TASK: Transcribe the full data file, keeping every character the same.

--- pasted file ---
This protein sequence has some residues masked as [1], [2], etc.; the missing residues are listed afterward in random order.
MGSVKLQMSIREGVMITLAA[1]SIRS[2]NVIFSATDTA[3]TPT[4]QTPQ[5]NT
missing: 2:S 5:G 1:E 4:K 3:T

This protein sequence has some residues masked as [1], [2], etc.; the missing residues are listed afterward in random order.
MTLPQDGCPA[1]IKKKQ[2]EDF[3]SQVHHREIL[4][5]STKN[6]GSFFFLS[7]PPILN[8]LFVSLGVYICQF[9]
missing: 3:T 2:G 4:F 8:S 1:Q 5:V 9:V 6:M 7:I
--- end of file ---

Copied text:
This protein sequence has some residues masked as [1], [2], etc.; the missing residues are listed afterward in random order.
MGSVKLQMSIREGVMITLAA[1]SIRS[2]NVIFSATDTA[3]TPT[4]QTPQ[5]NT
missing: 2:S 5:G 1:E 4:K 3:T

This protein sequence has some residues masked as [1], [2], etc.; the missing residues are listed afterward in random order.
MTLPQDGCPA[1]IKKKQ[2]EDF[3]SQVHHREIL[4][5]STKN[6]GSFFFLS[7]PPILN[8]LFVSLGVYICQF[9]
missing: 3:T 2:G 4:F 8:S 1:Q 5:V 9:V 6:M 7:I